The Economic Journey of Your Morning Coffee

Posted on : May 26, 2015 | Filled under : News

261-thumb (2)This morning 130 million Americans began their day in the same way—drinking their first cup of coffee.¹ Few, if any, took a moment during this morning ritual to contemplate or marvel the complex journey that brought their coffee from farm to kitchen table.

Coffee is the U.S.’s largest food import.² It wields an economic impact that starts with farmers from Brazil to Vietnam and ends with the barista at your local coffeehouse, involving hundreds of truckers, shippers, roasters and retail workers in between.The beans brewed for your morning coffee may have changed hands up to 150 times. And the original bean farmer can expect between 10 to 12 cents of every dollar spent on retail coffee.³Like many agricultural enterprises, coffee is grown on large plantations and small farms alike. Harvests are purchased by coffee mills located proximate to coffee growing regions, either directly from the plantation and farm cooperative, or via a trader who buys from the farmer in the hopes of re-selling at a higher price.

The mills take these “cherries”—so called because the beans are red—and brings them through a milling process that dries them and removes their husks to reveal the inner green bean.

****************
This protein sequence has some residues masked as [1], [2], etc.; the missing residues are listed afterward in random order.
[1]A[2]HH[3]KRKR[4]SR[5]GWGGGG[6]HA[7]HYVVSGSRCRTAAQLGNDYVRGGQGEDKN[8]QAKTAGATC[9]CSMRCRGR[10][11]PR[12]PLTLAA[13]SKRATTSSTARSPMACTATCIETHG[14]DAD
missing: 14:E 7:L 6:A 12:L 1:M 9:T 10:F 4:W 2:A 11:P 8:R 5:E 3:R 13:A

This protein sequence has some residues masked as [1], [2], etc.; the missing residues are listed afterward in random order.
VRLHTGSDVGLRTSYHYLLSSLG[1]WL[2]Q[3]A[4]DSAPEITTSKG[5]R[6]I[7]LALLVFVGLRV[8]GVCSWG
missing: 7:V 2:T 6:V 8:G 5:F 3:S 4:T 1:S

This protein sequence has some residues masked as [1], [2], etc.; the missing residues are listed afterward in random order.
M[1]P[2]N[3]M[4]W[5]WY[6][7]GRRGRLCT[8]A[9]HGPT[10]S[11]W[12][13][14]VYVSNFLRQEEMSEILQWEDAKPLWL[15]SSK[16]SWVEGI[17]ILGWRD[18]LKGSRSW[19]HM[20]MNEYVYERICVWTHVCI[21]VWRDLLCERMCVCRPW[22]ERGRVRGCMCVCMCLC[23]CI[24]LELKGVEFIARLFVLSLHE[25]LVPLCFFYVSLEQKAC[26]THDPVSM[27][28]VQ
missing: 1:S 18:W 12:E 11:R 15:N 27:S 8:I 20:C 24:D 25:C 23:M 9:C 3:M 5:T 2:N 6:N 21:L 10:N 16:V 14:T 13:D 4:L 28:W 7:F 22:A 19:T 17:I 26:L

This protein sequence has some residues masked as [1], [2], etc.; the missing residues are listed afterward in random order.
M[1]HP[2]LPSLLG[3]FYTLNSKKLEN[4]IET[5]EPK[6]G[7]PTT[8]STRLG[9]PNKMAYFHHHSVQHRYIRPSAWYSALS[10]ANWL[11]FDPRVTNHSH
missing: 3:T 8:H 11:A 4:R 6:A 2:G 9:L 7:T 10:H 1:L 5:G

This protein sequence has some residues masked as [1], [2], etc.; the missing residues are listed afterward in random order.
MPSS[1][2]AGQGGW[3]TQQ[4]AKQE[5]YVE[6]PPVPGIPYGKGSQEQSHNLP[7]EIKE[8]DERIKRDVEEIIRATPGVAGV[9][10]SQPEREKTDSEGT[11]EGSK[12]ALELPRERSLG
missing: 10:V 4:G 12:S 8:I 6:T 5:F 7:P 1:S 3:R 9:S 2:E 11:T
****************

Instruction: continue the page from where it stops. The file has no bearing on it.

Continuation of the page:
The green beans are brought into the U.S. by importers and sold to roasters and major coffee brands whose roasting facilities are typically located in coastal cities with seaports that can receive the coffee shipments.

Once roasted, coffee will be ground (or left as whole beans), packaged and shipped to distribution centers around the country for eventual delivery to retail outlets.

Coffee’s journey to your table may travel a different path given the rise of specialty roasters and a growing connection between coffee retailers and farmers that removes many of these middlemen.


 

  1. Coffee Universe, July 15, 2013
  2. Globalexchange.org, May 8, 2014
  3. PBS.org, May 2014

The content is developed from sources believed to be providing accurate information. The information in this material is not intended as tax or legal advice. Please consult legal or tax professionals for specific information regarding your individual situation. This material was developed and produced by FMG, LLC, to provide information on a topic that may be of interest. FMG, LLC, is not affiliated with the named representative, broker-dealer, state- or SEC-registered investment advisory firm. The opinions expressed and material provided are for general information and should not be considered a solicitation for the purchase or sale of any security. Copyright 2015 FMG Suite.

The content is developed from sources believed to be providing accurate information. The information in this material is not intended as tax or legal advice. Please consult legal or tax professionals for specific information regarding your individual situation. Some of this material was developed and produced by FMG, LLC, to provide information on a topic that may be of interest. FMG, LLC, is not affiliated with the named representative, broker-dealer, state- or SEC-registered investment advisory firm. The opinions expressed and material provided are for general information, and should not be considered a solicitation for the purchase or sale of any security.

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